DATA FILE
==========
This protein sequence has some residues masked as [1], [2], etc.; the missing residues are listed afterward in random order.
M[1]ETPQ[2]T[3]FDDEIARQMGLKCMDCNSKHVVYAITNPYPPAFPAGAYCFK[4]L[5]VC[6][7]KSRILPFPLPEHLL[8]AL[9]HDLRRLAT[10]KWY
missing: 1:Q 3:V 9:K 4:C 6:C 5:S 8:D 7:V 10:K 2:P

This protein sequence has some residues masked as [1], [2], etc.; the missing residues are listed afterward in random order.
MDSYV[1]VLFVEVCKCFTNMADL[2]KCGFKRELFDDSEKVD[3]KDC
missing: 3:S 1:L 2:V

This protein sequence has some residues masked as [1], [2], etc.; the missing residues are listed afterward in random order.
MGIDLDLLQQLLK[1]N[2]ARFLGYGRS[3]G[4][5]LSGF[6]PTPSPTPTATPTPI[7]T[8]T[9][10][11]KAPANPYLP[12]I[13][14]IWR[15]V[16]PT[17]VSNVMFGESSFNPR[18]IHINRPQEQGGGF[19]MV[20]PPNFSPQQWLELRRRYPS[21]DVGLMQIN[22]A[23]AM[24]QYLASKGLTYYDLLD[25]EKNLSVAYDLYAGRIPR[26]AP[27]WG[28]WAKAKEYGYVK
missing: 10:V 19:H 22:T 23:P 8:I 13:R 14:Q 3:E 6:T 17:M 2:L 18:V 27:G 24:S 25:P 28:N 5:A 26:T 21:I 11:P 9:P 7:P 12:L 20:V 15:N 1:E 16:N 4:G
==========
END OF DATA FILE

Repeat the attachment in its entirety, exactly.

This protein sequence has some residues masked as [1], [2], etc.; the missing residues are listed afterward in random order.
M[1]ETPQ[2]T[3]FDDEIARQMGLKCMDCNSKHVVYAITNPYPPAFPAGAYCFK[4]L[5]VC[6][7]KSRILPFPLPEHLL[8]AL[9]HDLRRLAT[10]KWY
missing: 1:Q 3:V 9:K 4:C 6:C 5:S 8:D 7:V 10:K 2:P

This protein sequence has some residues masked as [1], [2], etc.; the missing residues are listed afterward in random order.
MDSYV[1]VLFVEVCKCFTNMADL[2]KCGFKRELFDDSEKVD[3]KDC
missing: 3:S 1:L 2:V

This protein sequence has some residues masked as [1], [2], etc.; the missing residues are listed afterward in random order.
MGIDLDLLQQLLK[1]N[2]ARFLGYGRS[3]G[4][5]LSGF[6]PTPSPTPTATPTPI[7]T[8]T[9][10][11]KAPANPYLP[12]I[13][14]IWR[15]V[16]PT[17]VSNVMFGESSFNPR[18]IHINRPQEQGGGF[19]MV[20]PPNFSPQQWLELRRRYPS[21]DVGLMQIN[22]A[23]AM[24]QYLASKGLTYYDLLD[25]EKNLSVAYDLYAGRIPR[26]AP[27]WG[28]WAKAKEYGYVK
missing: 10:V 19:H 22:T 23:P 8:I 13:R 14:Q 3:E 6:T 17:M 2:L 18:V 27:G 24:S 25:P 28:N 5:A 26:T 21:I 11:P 9:P 7:P 12:L 20:V 15:N 1:E 16:N 4:G